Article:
- Where did all that consumer "willingness"
"motivation to pay" come from?
- Is that all we want from a brand...to get people
to "give us the money"?
As we will see below, the answers are multi-faceted.
The Basics are Still The Basics.
No one should ever underestimate the importance of the basics of branding. Companies still have to determine what niche they want to
be in and what the customers in that niche want. They have to be careful about
what product and service cues are evident in both the visual and non-visual
representations of the brand that the customer and prospective customer gets to
see and hear.
The brand name has to work. Logos need to make design sense in order to
create the desired emotional response. Graphics have to be professional, and the
communication and advertising themes need to resonate. No one disputes these
basics. But, to enhance the brand and sustain it over the long term, there needs
to be more – much more.
Super Brands are More
Variables and Motivations...Values and
Relationships Underlie Brand
American business tends to be run by management professionals who love
numbers, prices, quantities, specifications. These perhaps are unique American
strengths and the source of our resilient economy.
But opportunities are missed when a purely rational philosophy is behind the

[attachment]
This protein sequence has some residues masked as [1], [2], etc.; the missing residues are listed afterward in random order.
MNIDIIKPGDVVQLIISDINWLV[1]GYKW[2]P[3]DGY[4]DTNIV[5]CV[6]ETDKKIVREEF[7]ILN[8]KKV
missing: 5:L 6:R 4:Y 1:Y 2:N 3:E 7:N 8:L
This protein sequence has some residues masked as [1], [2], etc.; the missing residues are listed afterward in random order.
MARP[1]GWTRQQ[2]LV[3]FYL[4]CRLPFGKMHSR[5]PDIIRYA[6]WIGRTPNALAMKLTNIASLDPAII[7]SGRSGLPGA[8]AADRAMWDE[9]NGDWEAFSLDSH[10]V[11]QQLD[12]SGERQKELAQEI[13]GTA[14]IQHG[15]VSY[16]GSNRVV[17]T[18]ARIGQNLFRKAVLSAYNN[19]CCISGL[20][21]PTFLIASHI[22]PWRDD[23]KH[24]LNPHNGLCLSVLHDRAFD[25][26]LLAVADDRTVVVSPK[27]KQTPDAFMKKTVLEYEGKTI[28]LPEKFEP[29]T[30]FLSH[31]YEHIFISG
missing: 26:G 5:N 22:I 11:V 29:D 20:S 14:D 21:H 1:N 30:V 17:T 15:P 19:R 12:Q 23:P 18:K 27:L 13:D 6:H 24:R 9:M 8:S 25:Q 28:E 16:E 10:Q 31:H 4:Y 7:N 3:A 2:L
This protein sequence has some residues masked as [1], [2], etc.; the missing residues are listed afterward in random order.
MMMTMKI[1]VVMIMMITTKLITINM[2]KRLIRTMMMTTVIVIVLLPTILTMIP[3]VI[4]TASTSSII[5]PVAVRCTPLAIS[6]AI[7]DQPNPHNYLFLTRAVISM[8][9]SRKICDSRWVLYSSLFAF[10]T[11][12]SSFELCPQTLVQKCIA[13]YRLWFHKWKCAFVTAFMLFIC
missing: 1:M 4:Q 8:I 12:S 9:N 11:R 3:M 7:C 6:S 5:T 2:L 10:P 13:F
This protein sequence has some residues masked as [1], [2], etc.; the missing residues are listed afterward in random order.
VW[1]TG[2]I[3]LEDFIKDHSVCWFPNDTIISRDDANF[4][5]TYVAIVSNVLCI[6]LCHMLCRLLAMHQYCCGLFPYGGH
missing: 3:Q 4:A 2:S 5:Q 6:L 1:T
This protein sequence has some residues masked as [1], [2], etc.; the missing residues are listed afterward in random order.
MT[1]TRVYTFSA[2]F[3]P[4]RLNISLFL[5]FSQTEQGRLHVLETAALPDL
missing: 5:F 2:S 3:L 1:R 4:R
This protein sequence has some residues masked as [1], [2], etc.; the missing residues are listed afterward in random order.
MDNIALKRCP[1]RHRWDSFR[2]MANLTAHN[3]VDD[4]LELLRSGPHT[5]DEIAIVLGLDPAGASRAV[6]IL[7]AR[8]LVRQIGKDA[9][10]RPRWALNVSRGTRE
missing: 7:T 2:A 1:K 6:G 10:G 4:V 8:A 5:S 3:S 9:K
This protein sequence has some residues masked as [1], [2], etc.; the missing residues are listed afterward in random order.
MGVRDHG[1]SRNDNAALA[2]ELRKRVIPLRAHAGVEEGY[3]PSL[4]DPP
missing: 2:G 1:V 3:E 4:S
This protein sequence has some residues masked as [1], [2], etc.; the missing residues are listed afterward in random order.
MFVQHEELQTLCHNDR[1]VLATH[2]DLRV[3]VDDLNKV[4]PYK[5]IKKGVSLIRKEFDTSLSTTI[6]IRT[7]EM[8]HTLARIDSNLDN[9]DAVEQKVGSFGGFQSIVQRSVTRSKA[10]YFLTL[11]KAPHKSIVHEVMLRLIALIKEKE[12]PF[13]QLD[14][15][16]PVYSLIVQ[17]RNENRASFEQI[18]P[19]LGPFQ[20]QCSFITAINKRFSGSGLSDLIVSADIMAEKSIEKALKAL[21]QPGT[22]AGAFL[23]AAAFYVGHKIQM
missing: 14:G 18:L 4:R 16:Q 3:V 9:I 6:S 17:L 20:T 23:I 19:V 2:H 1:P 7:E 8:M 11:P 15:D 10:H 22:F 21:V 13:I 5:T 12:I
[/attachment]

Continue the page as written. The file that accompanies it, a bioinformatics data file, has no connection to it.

branding process, because employees and customers act as much by their gut as their intellect.
Being able to step out of our rational comfort zone, into the world of
values and relationships, is essential to start the super branding
process. And this means a change in perspective. People’s values (such as
their beliefs about what fairness and goodness look like) influence the
expectations they have of others and, accordingly, how they view their
relationships. In other words, their values provide a set of standards which
they use to calibrate and hold their relationships accountable.
In similar fashion, if and when customers calibrate the
relationship they have with a company and determine it is not aligned with their
values, they will hold back their support for that relationship, and the brand
Executives must accept that while a brand is a symbol, it is not
rational symbol of a product or service. Rather, a brand is an emotional symbol of the
nature and quality of the relationship that the values-based customer has with
the very company providing the product or service.
Alignments among Brand, Employee
Customer is Key.
Customer perceptions of how a product or service performs is a strong
determinant of a brand’s stature. However, most companies underestimate the complexity
of the alignments that are required to optimize that equation.
When alignment is present between customers, employees and brand promise,
customers show supportive attitudes and behaviors.